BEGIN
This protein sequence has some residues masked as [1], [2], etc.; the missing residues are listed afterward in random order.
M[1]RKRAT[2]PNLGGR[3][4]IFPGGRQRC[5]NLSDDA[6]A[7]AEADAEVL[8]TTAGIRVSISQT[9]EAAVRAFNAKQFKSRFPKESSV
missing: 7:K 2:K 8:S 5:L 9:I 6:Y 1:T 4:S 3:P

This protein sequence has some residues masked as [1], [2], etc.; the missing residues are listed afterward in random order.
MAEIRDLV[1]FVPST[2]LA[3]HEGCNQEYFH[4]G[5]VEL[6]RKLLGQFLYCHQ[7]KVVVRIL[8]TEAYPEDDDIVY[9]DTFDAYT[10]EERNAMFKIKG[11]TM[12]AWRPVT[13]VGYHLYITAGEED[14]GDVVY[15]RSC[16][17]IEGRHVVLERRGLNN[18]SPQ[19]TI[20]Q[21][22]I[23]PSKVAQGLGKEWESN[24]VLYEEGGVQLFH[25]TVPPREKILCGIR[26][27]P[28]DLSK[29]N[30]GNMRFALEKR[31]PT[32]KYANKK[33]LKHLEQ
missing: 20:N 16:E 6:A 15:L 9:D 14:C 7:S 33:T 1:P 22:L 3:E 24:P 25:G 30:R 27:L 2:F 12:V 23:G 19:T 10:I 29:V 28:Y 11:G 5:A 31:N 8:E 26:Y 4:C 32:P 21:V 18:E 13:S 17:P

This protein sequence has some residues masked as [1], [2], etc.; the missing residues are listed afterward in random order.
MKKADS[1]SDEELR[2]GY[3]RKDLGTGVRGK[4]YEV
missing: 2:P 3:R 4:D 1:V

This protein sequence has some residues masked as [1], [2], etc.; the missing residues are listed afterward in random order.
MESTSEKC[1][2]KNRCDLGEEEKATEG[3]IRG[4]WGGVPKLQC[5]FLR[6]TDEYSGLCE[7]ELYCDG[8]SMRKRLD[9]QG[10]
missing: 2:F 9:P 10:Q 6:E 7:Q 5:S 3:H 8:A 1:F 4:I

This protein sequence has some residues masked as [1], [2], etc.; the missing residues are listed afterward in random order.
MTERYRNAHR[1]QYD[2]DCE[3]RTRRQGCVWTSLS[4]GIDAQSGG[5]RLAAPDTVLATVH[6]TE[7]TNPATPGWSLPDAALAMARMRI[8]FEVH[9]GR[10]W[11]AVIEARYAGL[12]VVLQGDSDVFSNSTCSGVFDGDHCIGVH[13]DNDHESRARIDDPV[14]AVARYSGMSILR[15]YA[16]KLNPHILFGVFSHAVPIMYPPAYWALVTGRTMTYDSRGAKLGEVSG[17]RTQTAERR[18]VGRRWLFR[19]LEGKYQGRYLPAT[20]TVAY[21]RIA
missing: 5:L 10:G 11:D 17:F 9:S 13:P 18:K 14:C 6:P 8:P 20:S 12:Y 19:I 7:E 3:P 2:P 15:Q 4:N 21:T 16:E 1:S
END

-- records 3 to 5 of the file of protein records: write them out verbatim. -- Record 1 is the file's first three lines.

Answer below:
This protein sequence has some residues masked as [1], [2], etc.; the missing residues are listed afterward in random order.
MKKADS[1]SDEELR[2]GY[3]RKDLGTGVRGK[4]YEV
missing: 2:P 3:R 4:D 1:V

This protein sequence has some residues masked as [1], [2], etc.; the missing residues are listed afterward in random order.
MESTSEKC[1][2]KNRCDLGEEEKATEG[3]IRG[4]WGGVPKLQC[5]FLR[6]TDEYSGLCE[7]ELYCDG[8]SMRKRLD[9]QG[10]
missing: 2:F 9:P 10:Q 6:E 7:Q 5:S 3:H 8:A 1:F 4:I

This protein sequence has some residues masked as [1], [2], etc.; the missing residues are listed afterward in random order.
MTERYRNAHR[1]QYD[2]DCE[3]RTRRQGCVWTSLS[4]GIDAQSGG[5]RLAAPDTVLATVH[6]TE[7]TNPATPGWSLPDAALAMARMRI[8]FEVH[9]GR[10]W[11]AVIEARYAGL[12]VVLQGDSDVFSNSTCSGVFDGDHCIGVH[13]DNDHESRARIDDPV[14]AVARYSGMSILR[15]YA[16]KLNPHILFGVFSHAVPIMYPPAYWALVTGRTMTYDSRGAKLGEVSG[17]RTQTAERR[18]VGRRWLFR[19]LEGKYQGRYLPAT[20]TVAY[21]RIA
missing: 5:L 10:G 11:D 17:F 9:S 13:P 18:K 14:C 6:P 8:P 20:S 12:Y 19:I 7:E 3:P 2:P 15:Q 4:N 21:T 16:E 1:S